Rev. Kalie Hargrove / Courtesy photo

Trans Pastor: It Is Time for Christians to Repent for Harming Trans People

As a trans woman who is ordained in a nonaffirming denomination, I am often asked why I am still a Christian. I have been expelled from seminary for being trans, have had Christian family members publicly condemn me, and have had online strangers with “Christian” in their bios tell me how much better the world would be if I killed myself.

While I have my list of reasons for continuing in my faith, the one that drives me the most to speak out is the fact that Christianity is my tradition. Not just the positives, but most importantly, the negatives. As faith leaders, especially white Christian leaders, we must recognize the fact that we are part of a tradition that is aggressively targeting trans rights in the U.S., and we have a responsibility to work to change that.

Last fall, there was a hearing for Georgia’s Senate Bill 88 that was open for comments from the public. While I sat there, I watched as the senators and sponsors of the bill used their Christian faith to justify their attempt to remove LGBTQ protections in the State of Georgia.

This is not the first time that Christianity has been used in the state to further injustice and discrimination. Georgia has a history of opposing human rights on the basis of Christian tradition. Throughout Reconstruction and Jim Crow, many Christians were vocally supportive of segregation, redlining, and voter restrictions that harmed Black Georgians. It was also Christians that supported the police raids on predominantly Black queer establishments that began the “Stonewall of the South” with its raid on Ansley Mall Mini-Cinema. Regardless of our personal thoughts and positions as individuals of faith or as a congregation, we also need to recognize that we are just as responsible for our tradition’s actions as those who use it to promote inequality and bigotry.

Even today, it is professing Christians who are leading the way in pushing for anti-trans laws in our state. U.S. representative Marjorie Taylor Greene, who has bragged about being a Christian nationalist, has also been known for her intentional anti-trans rhetoric and pushing anti-trans narratives at the national level. In our state government, Senator Carden H. Summers has led the way in passing anti-trans laws by writing Senate Bill 140, which stripped trans youth from access to gender-affirming care, while holding to and citing his Christian beliefs and rallying other Christian politicians to join in the removal of trans rights to health care.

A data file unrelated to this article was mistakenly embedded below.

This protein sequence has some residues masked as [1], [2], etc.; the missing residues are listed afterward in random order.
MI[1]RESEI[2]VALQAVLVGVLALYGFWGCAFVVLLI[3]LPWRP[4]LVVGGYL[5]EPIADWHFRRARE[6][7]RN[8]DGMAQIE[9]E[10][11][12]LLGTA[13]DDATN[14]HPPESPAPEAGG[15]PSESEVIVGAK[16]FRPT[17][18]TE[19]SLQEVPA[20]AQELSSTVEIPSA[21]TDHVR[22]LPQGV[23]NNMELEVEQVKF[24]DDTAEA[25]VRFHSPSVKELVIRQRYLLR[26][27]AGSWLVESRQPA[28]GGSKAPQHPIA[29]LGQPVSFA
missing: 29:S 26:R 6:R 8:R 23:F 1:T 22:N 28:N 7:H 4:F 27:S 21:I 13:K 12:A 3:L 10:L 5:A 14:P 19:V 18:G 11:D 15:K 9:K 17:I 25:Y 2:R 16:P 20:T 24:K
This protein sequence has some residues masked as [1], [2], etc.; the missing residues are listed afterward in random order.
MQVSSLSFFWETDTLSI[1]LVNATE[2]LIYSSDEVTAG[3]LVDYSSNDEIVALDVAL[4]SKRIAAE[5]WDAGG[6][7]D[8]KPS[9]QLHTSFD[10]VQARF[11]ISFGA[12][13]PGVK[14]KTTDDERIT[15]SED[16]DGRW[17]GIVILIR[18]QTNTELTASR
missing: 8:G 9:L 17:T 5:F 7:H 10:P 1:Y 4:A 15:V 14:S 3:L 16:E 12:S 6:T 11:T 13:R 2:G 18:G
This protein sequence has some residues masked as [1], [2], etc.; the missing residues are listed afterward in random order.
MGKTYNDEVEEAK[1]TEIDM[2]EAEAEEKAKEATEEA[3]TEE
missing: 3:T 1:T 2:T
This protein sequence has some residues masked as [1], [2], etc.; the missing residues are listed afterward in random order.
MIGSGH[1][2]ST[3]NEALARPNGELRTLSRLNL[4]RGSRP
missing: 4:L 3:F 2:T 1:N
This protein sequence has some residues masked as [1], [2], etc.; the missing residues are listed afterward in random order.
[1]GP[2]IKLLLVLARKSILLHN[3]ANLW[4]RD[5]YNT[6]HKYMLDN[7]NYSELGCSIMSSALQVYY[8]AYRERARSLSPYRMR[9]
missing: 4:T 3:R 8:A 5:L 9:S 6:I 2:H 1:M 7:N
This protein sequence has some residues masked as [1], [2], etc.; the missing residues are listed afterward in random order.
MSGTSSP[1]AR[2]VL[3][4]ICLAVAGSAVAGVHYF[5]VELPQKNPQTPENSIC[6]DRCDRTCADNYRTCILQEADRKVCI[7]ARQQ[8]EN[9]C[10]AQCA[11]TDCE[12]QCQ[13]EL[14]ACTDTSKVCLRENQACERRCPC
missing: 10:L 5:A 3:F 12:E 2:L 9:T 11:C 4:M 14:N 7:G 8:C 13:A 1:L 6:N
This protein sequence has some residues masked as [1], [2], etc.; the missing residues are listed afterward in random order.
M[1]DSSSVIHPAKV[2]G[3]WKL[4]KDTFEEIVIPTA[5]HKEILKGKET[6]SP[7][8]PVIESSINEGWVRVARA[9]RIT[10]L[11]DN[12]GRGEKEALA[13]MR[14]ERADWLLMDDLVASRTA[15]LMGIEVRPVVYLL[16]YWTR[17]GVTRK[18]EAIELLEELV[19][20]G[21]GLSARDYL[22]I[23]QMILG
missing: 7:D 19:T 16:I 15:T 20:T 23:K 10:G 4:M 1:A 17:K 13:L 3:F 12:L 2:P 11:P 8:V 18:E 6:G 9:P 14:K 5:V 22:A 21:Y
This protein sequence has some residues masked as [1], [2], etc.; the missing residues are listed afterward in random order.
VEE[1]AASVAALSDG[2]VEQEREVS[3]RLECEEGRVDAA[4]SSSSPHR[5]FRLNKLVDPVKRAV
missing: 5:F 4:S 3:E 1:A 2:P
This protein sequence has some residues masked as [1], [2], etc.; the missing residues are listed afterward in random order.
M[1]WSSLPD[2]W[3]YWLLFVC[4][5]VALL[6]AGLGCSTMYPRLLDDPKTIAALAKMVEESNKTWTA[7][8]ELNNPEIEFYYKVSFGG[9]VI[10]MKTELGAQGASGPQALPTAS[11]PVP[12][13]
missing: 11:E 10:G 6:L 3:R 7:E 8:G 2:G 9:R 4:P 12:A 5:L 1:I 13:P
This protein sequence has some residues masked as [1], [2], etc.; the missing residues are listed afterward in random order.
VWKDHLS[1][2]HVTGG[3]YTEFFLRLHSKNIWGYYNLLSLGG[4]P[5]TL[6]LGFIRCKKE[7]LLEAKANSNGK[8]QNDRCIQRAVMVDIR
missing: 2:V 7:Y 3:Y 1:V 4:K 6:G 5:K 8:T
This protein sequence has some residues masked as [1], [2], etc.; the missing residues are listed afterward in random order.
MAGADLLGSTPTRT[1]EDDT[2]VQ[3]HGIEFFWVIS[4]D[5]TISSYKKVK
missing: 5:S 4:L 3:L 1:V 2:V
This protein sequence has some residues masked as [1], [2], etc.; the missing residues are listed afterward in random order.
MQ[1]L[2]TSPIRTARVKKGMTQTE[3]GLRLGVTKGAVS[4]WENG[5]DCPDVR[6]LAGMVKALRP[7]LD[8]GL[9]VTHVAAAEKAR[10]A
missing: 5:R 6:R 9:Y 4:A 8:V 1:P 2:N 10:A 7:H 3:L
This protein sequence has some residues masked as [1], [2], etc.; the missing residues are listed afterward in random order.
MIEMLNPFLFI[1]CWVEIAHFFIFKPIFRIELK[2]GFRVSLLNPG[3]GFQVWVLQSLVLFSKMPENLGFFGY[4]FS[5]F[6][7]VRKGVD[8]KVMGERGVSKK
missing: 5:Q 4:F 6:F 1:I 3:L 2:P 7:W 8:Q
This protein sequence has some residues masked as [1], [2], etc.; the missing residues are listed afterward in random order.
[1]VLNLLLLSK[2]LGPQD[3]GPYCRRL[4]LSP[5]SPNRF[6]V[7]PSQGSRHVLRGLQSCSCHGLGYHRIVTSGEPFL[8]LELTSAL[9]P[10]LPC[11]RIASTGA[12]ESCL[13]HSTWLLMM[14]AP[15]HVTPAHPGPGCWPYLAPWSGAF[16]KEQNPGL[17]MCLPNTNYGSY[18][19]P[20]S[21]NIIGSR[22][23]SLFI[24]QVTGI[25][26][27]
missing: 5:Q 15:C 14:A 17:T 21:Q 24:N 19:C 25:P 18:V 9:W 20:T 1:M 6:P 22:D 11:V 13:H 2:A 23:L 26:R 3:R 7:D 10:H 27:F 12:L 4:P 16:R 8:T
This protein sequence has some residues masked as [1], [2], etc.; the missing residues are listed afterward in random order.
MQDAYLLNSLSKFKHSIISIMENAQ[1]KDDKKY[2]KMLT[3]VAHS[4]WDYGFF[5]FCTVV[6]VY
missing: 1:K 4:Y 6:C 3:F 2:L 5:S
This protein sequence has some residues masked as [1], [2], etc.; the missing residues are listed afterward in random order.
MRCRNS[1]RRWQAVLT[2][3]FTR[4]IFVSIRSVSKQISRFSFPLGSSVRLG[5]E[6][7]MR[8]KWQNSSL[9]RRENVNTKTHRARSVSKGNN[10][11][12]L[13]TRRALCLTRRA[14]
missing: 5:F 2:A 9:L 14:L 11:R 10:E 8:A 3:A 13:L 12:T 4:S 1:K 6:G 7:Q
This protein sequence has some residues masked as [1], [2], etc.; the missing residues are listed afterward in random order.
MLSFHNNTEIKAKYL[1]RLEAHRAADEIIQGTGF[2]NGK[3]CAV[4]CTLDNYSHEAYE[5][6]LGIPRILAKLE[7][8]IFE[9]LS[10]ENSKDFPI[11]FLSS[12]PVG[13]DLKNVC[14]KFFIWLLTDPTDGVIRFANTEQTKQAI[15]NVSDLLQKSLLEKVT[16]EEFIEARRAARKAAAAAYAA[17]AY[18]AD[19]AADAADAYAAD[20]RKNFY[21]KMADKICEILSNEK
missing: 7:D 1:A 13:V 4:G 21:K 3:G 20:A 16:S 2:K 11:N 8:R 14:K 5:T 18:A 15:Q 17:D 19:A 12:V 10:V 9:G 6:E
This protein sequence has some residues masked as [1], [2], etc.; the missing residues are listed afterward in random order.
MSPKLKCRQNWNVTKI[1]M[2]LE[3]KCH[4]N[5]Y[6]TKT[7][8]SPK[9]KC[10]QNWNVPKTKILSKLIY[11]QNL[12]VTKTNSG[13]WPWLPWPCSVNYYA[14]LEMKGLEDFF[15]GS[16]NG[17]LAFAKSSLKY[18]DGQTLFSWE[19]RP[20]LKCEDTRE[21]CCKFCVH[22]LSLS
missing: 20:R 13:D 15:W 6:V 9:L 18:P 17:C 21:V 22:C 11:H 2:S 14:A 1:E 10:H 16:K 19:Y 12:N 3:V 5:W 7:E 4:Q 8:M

Part of being a faith leader is recognizing the fact that we are called to more than just being teachers. We are also called to take part in leading our tradition in new directions. We must be leaders undoing the harm we took part in creating.

So, this year, I am urging our Christian religious leaders to join in the movement to change the way our tradition has shown up in the world and in our communities. Our tradition needs leaders who will proactively change course and work to reverse the harm Christians have caused. Simply put, our tradition needs repentance:

  • Repent for the theologies used to kill and oppress others by letting go of our adherence to teachings that excuse slavery, genocide, and bigotry.
  • Repent for the votes we used to elect officials from within our traditions that institutionalized systemic racism and queerphobia by actively engaging with the political landscape and encouraging others to be politically active in social justice.
  • Repent for our comfort as the privileged tradition upheld by Eurocentric supremacy by working to tear down the very ideological frameworks that hold our tradition superior by association.
  • And mostly, we must repent for our silence.

As faith leaders, we need to be the ones showing up and speaking out. We may minister in our religious buildings, but we also need to minister in our Capitol building. We must be there for “the least of these” and lead the repentance of our tradition through our actions, not our mere words.

For the 236-year history of Georgia as a U.S. state, our tradition has tried to “bless the Lord and Father, but with [our tongues] we curse the people who were made in the image of God” (James 3:9).

To the queer community, our Black, Indigenous, and people of color siblings, women, immigrants, and every marginalized group in between, you deserve better. Our faith tradition has failed you by perpetuating the harm we face today and have faced throughout Georgia’s history. It is time for our faith to repent.